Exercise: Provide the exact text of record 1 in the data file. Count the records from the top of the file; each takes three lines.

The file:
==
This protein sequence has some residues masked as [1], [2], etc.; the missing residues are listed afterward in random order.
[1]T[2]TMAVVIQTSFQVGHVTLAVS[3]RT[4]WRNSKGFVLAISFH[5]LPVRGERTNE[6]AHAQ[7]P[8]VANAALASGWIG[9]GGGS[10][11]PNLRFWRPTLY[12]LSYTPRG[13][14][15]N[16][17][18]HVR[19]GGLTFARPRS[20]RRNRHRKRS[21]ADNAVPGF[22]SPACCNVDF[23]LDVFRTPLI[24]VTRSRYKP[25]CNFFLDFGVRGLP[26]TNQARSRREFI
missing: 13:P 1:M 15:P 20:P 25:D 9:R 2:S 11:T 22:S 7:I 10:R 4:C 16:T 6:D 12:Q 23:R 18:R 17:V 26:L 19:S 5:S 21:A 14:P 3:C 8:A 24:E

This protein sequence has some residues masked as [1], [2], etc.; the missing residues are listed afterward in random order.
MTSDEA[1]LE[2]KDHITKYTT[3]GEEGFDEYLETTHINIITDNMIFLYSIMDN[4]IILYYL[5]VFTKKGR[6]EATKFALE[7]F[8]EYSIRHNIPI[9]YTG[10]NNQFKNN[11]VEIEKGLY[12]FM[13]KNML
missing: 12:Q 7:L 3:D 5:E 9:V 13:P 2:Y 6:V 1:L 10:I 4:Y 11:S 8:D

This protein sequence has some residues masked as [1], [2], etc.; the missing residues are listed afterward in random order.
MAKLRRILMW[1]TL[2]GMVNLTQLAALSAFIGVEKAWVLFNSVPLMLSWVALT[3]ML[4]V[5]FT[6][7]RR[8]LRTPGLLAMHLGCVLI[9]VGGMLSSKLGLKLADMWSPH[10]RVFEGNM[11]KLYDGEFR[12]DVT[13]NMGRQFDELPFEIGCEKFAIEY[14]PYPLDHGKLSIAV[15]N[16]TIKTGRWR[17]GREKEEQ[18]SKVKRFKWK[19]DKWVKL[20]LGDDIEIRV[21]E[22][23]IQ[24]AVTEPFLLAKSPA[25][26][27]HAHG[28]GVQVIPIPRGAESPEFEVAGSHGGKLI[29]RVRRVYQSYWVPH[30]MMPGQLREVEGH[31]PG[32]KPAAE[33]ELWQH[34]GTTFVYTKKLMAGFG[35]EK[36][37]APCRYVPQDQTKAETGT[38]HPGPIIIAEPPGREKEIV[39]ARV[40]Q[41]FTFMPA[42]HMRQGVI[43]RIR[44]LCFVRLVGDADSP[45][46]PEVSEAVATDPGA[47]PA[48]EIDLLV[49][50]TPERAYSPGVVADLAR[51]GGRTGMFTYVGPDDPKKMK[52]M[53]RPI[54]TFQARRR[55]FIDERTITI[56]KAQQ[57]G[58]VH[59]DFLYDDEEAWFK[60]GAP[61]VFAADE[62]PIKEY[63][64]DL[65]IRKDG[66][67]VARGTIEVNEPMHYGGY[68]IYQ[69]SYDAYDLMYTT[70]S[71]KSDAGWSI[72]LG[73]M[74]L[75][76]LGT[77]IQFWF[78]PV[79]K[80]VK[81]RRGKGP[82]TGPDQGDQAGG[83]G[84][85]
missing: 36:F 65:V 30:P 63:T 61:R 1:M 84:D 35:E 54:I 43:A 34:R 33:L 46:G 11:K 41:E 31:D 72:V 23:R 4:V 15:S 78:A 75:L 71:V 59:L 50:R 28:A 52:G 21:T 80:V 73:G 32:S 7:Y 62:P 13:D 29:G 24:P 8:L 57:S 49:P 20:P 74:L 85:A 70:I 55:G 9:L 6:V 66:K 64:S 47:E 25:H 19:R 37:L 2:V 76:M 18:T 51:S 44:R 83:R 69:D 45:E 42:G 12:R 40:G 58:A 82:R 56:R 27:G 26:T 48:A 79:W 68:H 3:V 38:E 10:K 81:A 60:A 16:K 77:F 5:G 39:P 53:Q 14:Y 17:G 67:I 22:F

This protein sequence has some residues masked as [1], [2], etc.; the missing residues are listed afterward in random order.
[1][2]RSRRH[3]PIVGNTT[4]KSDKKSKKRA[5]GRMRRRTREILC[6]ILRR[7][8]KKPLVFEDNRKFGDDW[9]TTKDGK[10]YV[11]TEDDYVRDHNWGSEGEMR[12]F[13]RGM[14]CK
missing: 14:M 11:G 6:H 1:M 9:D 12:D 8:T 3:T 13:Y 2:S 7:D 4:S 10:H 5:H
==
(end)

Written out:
This protein sequence has some residues masked as [1], [2], etc.; the missing residues are listed afterward in random order.
[1]T[2]TMAVVIQTSFQVGHVTLAVS[3]RT[4]WRNSKGFVLAISFH[5]LPVRGERTNE[6]AHAQ[7]P[8]VANAALASGWIG[9]GGGS[10][11]PNLRFWRPTLY[12]LSYTPRG[13][14][15]N[16][17][18]HVR[19]GGLTFARPRS[20]RRNRHRKRS[21]ADNAVPGF[22]SPACCNVDF[23]LDVFRTPLI[24]VTRSRYKP[25]CNFFLDFGVRGLP[26]TNQARSRREFI
missing: 13:P 1:M 15:P 20:P 25:D 9:R 2:S 11:T 22:S 7:I 10:R 4:C 16:T 6:D 12:Q 23:R 18:R 17:V 26:L 19:S 5:S 21:A 14:P 3:C 8:A 24:E